Crash course in PostgreSQL, part 1

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By , ITworld |  Data Center, crash course, database


Viewing tables

Let's look at some tables while we're in the postgres DB. First, list its system tables:

postgres=# \dtS
              List of relations
   Schema   |      Name       | Type  |  Owner   
------------+-----------------+-------+----------
 pg_catalog | pg_aggregate    | table | postgres
 pg_catalog | pg_am           | table | postgres
 pg_catalog | pg_amop         | table | postgres

What's inside the pg_am table?

postgres=# \d pg_am

Table "pg_catalog.pg_am"
     Column      |   Type   | Modifiers 
-----------------+----------+-----------
 amname          | name     | not null
 amstrategies    | smallint | not null
 amsupport       | smallint | not null
 amcanorder      | boolean  | not null
 [...]
 amcostestimate  | regproc  | not null
 amoptions       | regproc  | not null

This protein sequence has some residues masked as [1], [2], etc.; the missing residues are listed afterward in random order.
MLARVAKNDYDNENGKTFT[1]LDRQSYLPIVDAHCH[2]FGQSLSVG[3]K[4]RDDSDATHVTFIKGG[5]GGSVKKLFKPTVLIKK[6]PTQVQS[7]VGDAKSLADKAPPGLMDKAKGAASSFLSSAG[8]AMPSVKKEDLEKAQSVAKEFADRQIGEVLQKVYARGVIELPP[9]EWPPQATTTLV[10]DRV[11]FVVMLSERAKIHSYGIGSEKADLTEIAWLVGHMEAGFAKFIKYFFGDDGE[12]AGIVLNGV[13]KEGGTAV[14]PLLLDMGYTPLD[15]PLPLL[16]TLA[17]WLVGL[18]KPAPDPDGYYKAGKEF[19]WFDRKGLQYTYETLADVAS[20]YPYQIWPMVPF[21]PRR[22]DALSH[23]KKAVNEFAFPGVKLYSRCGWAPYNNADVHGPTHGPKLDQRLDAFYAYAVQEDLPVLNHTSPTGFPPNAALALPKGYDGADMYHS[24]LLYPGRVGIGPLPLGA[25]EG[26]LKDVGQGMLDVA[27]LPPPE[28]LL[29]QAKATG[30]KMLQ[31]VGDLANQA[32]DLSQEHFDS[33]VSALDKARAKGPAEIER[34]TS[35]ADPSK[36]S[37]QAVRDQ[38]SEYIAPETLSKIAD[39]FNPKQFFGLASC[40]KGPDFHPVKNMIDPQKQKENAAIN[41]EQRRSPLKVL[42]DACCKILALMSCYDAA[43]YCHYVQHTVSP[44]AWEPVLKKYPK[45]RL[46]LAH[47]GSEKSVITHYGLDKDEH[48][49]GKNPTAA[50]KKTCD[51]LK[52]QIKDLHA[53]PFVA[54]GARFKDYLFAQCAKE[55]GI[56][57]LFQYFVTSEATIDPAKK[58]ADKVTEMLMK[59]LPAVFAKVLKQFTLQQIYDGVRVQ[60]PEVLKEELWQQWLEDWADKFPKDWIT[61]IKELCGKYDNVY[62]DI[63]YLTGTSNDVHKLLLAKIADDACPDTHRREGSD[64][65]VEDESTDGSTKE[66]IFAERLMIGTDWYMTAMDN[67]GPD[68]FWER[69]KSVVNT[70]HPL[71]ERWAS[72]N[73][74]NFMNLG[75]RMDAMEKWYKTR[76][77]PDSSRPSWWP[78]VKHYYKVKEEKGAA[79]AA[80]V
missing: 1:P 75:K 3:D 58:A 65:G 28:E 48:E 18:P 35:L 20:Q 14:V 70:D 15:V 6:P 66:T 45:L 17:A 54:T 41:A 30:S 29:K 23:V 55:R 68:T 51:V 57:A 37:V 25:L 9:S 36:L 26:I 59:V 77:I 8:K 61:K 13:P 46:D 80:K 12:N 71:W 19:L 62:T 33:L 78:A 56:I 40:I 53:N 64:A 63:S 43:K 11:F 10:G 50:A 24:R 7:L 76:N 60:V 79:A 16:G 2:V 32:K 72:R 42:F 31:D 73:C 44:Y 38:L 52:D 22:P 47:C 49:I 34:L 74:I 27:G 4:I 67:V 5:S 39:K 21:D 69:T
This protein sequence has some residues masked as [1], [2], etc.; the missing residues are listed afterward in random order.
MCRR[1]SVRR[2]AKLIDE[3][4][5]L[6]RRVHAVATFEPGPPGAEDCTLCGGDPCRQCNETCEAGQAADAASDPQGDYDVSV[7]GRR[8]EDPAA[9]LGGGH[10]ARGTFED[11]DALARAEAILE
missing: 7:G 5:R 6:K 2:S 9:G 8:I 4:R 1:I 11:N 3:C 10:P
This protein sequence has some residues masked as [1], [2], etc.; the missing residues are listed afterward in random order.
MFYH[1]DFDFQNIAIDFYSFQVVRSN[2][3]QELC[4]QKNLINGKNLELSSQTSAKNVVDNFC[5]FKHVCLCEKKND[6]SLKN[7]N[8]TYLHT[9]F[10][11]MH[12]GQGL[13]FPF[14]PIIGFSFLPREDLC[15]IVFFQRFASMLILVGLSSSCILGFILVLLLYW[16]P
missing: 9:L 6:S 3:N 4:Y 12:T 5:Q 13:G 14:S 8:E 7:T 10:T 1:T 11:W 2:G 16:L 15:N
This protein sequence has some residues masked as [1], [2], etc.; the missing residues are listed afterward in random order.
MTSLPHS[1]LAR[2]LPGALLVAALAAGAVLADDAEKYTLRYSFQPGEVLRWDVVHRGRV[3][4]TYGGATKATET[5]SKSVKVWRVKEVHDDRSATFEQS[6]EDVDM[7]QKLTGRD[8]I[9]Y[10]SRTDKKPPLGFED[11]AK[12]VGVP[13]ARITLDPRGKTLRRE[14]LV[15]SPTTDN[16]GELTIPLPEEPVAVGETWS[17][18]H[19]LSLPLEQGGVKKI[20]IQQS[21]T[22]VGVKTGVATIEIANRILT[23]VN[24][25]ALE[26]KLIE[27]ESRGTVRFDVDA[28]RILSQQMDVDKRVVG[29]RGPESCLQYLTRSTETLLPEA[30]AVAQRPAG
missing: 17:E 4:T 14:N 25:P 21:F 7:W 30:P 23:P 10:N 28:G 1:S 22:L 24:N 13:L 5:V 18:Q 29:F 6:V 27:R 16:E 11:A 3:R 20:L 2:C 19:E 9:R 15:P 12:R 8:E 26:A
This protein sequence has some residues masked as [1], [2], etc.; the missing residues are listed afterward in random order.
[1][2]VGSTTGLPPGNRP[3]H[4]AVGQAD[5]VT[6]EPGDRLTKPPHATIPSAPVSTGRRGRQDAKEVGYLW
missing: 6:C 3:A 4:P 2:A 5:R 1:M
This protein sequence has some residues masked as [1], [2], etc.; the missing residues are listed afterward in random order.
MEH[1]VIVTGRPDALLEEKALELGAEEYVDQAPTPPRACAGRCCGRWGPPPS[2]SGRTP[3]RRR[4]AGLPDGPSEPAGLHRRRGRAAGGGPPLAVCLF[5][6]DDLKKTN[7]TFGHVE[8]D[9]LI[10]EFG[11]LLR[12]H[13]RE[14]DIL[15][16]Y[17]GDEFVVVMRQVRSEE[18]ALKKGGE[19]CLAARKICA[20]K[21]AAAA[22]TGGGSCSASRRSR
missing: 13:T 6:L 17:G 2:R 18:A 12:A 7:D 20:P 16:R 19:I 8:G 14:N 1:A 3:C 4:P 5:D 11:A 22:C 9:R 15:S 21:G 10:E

Indexes:
    "pg_am_name_index" UNIQUE, btree (amname)
    "pg_am_oid_index" UNIQUE, btree (oid)

This is just the table structure without data. It shows the column names, the data type for each column, and any optional modifiers. Try creating your own table in your test database. For instance, this simple table tracks my underground comics collection:

CREATE TABLE comics (
    name              varchar(80),
    publisher         varchar(80),
    date_published    date
);

You can copy and paste this right into your own psql prompt:

testdb=# CREATE TABLE comics (
testdb(#     name              varchar(80),
testdb(#     publisher         varchar(80),
testdb(#     date_published    date
testdb(# );
CREATE TABLE
testdb=# 

The commas tell psql where your columns end, and the semi-colon tells where your command ends. Try running the commands you've already learned on your test database and new table to see how they look. Use DROP TABLE tablename;

If you're up for more, read Part 2 to find out how to populate tables with data, and to learn about schema, normalization, views, and transactions.

This article, "A crash course in PostgreSQL, Part 1," was originally published at ITworld. For the latest IT news, analysis and how-tos, follow ITworld on Twitter and Facebook

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